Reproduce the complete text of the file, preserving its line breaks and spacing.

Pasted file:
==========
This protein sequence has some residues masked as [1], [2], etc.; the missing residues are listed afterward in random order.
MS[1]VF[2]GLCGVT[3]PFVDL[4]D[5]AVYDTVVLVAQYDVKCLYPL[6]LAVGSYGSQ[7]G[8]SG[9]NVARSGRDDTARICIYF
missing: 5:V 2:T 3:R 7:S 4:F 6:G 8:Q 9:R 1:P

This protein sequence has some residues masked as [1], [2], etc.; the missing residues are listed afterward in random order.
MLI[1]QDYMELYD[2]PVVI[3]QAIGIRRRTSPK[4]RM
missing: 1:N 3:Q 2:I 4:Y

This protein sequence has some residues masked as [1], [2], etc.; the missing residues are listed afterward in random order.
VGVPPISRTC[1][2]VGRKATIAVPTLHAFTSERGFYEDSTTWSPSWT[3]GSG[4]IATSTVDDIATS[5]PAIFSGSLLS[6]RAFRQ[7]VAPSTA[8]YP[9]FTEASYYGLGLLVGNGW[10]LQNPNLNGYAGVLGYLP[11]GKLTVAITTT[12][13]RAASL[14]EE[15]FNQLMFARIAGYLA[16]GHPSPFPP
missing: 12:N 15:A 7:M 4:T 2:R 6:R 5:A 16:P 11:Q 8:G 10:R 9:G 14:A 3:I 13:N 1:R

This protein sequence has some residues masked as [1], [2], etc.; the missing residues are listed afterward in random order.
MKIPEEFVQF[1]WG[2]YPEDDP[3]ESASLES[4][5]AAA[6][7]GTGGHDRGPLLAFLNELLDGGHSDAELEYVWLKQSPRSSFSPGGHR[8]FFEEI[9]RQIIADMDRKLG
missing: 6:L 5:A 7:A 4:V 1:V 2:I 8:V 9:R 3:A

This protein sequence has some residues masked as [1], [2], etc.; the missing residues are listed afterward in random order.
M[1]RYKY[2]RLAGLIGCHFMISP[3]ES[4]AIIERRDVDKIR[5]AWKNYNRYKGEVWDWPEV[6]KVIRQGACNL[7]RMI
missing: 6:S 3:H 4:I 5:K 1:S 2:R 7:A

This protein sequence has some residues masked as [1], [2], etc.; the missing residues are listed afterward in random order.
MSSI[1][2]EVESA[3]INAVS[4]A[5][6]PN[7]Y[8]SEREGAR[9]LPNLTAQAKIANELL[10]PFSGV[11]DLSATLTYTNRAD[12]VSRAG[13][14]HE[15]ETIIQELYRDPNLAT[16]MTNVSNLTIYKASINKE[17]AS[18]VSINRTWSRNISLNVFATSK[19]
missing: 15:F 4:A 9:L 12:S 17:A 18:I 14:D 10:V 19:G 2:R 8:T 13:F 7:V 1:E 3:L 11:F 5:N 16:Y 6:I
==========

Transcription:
This protein sequence has some residues masked as [1], [2], etc.; the missing residues are listed afterward in random order.
MS[1]VF[2]GLCGVT[3]PFVDL[4]D[5]AVYDTVVLVAQYDVKCLYPL[6]LAVGSYGSQ[7]G[8]SG[9]NVARSGRDDTARICIYF
missing: 5:V 2:T 3:R 7:S 4:F 6:G 8:Q 9:R 1:P

This protein sequence has some residues masked as [1], [2], etc.; the missing residues are listed afterward in random order.
MLI[1]QDYMELYD[2]PVVI[3]QAIGIRRRTSPK[4]RM
missing: 1:N 3:Q 2:I 4:Y

This protein sequence has some residues masked as [1], [2], etc.; the missing residues are listed afterward in random order.
VGVPPISRTC[1][2]VGRKATIAVPTLHAFTSERGFYEDSTTWSPSWT[3]GSG[4]IATSTVDDIATS[5]PAIFSGSLLS[6]RAFRQ[7]VAPSTA[8]YP[9]FTEASYYGLGLLVGNGW[10]LQNPNLNGYAGVLGYLP[11]GKLTVAITTT[12][13]RAASL[14]EE[15]FNQLMFARIAGYLA[16]GHPSPFPP
missing: 12:N 15:A 7:M 4:T 2:R 6:R 5:A 16:P 11:Q 8:G 10:R 9:G 14:A 3:I 13:N 1:R

This protein sequence has some residues masked as [1], [2], etc.; the missing residues are listed afterward in random order.
MKIPEEFVQF[1]WG[2]YPEDDP[3]ESASLES[4][5]AAA[6][7]GTGGHDRGPLLAFLNELLDGGHSDAELEYVWLKQSPRSSFSPGGHR[8]FFEEI[9]RQIIADMDRKLG
missing: 6:L 5:A 7:A 4:V 1:V 2:I 8:V 9:R 3:A

This protein sequence has some residues masked as [1], [2], etc.; the missing residues are listed afterward in random order.
M[1]RYKY[2]RLAGLIGCHFMISP[3]ES[4]AIIERRDVDKIR[5]AWKNYNRYKGEVWDWPEV[6]KVIRQGACNL[7]RMI
missing: 6:S 3:H 4:I 5:K 1:S 2:R 7:A

This protein sequence has some residues masked as [1], [2], etc.; the missing residues are listed afterward in random order.
MSSI[1][2]EVESA[3]INAVS[4]A[5][6]PN[7]Y[8]SEREGAR[9]LPNLTAQAKIANELL[10]PFSGV[11]DLSATLTYTNRAD[12]VSRAG[13][14]HE[15]ETIIQELYRDPNLAT[16]MTNVSNLTIYKASINKE[17]AS[18]VSINRTWSRNISLNVFATSK[19]
missing: 15:F 4:A 9:L 12:S 17:A 18:I 14:D 10:V 19:G 2:R 8:T 13:F 7:V 1:E 3:L 11:F 5:N 16:Y 6:I